Learn the politics that influence your business environment. Developing an idea in a competitive environment is usually not a child’s play. You still have to contend with the powers that be, in your business domain. The policymakers can ban your invention, so it is wise to understand, consider and possibly satisfy their interests if need be. They can also favour you with life-changing policies sometimes, in situations where your inventions solve far-reaching problems.
Don’t be desperate for a business connection so, you don’t get preyed on by the so-called middlemen.
Do some research on policies, personalities, and industries to understand your proposed business environment properly before investing.
Plan and assemble your resources; prepare. Expectations are usually high at the onset but time and event gradually narrow them to reality.
When you don’t investigate and plan well, you are bound to make mistakes. Just that the gravity of your error will depend on how much you know.
Document your plan based on your findings. By doing so, you’d ascertain the practicability of your proposal before execution. You’d also identify bottlenecks, duplicates to eliminate.
Plan for operations, marketing, and finance; the activities you shall perform, and how.
How you’d attract patronage, and how you’d fund and manage your financial liabilities depending on your source of funding.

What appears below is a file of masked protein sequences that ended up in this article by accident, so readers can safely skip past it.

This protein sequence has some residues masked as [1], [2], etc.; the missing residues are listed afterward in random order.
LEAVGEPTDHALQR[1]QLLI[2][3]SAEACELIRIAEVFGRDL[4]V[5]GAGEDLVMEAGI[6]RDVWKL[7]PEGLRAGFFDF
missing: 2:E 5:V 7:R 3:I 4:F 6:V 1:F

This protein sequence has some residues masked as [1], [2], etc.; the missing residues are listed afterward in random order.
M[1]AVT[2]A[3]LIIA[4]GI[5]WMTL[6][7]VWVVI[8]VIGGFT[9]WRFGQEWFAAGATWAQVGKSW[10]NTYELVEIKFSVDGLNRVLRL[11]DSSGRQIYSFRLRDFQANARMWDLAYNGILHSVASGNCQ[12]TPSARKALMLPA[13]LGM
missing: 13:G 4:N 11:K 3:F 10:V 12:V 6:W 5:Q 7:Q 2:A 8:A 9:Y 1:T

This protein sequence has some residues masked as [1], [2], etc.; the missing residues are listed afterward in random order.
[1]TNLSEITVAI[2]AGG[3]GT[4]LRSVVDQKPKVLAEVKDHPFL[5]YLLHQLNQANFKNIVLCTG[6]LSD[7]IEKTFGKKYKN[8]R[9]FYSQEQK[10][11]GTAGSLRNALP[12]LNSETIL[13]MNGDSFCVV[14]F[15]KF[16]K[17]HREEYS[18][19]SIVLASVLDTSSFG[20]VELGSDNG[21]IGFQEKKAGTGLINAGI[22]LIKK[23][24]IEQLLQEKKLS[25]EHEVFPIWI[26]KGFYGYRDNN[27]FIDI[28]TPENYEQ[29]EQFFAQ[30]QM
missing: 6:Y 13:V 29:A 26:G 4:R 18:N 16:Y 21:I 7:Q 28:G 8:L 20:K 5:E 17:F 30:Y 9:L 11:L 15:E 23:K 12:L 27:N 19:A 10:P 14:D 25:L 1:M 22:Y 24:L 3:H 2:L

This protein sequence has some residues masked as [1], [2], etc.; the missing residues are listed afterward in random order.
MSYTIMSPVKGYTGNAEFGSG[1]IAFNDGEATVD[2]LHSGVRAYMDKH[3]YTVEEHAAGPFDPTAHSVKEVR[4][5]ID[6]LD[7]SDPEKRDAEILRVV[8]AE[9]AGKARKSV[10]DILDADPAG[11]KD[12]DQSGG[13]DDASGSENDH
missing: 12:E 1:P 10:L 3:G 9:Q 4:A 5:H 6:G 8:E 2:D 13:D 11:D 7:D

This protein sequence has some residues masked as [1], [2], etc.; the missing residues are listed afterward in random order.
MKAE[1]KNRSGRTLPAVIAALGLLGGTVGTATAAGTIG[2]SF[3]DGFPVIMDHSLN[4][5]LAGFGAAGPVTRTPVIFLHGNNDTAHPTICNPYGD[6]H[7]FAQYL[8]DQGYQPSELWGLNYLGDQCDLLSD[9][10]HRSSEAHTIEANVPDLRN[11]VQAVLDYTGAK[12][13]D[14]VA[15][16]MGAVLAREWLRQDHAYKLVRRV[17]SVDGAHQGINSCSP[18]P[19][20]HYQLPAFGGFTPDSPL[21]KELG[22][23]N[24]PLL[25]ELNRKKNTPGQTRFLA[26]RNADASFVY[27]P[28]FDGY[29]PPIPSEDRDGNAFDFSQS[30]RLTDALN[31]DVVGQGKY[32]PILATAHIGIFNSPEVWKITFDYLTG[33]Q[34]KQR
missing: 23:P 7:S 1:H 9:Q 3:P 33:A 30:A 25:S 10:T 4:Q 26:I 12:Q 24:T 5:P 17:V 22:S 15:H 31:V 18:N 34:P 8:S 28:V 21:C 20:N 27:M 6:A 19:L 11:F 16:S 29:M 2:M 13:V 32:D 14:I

Identify the resources you have in place and those you wish to acquire, and factor them into your implementation plan. In planning for your “make or buy,” you have to investigate, and speculate the trend. To help you cater for shortfalls in supply, as well as excesses. Also, consider possibilities of value deterioration and appreciation of your resources.
Fulfill your statutory obligations. If you're eyeing a particular submission for a contract award; it is vital to inquire from the authorities the requirements that are necessary for the bidding. Though, most bidding processes require some years of experience which you may not have at the moment.
Reach out to companies that need your services, check newspapers and online publications for submissions.
Start to acquire the necessary regulatory requirements for your start-up; facility installations, and operational documentation.
You can also consult people who have been in the business to enlighten you on certain financial and operational waivers.
Start with the necessities; start small. If you start in full scale, soon you’d realize redundant resources.
People, not machine run businesses down. Don’t be in a hurry to hire otherwise; you could end up engaging the wrong hands.
Get involved, at least for a while. It’s even better if you took up a similar job somewhere else before starting up yours. That way you’d have a smooth sail.
Do a job analysis of all the positions for your start-up. Spend enough time to document what is needed and what you expect from your prospective employees. It will get things straight with them, right from day one.
It may be stressful to get experts since start-ups hardly have enough resources to maintain them though you could do it on a part-time basis. An expert is worth the sacrifice.
Observe, learn and grow. Focus on operations, marketing and finance. Keep your records intact, so that you can monitor your progress over time.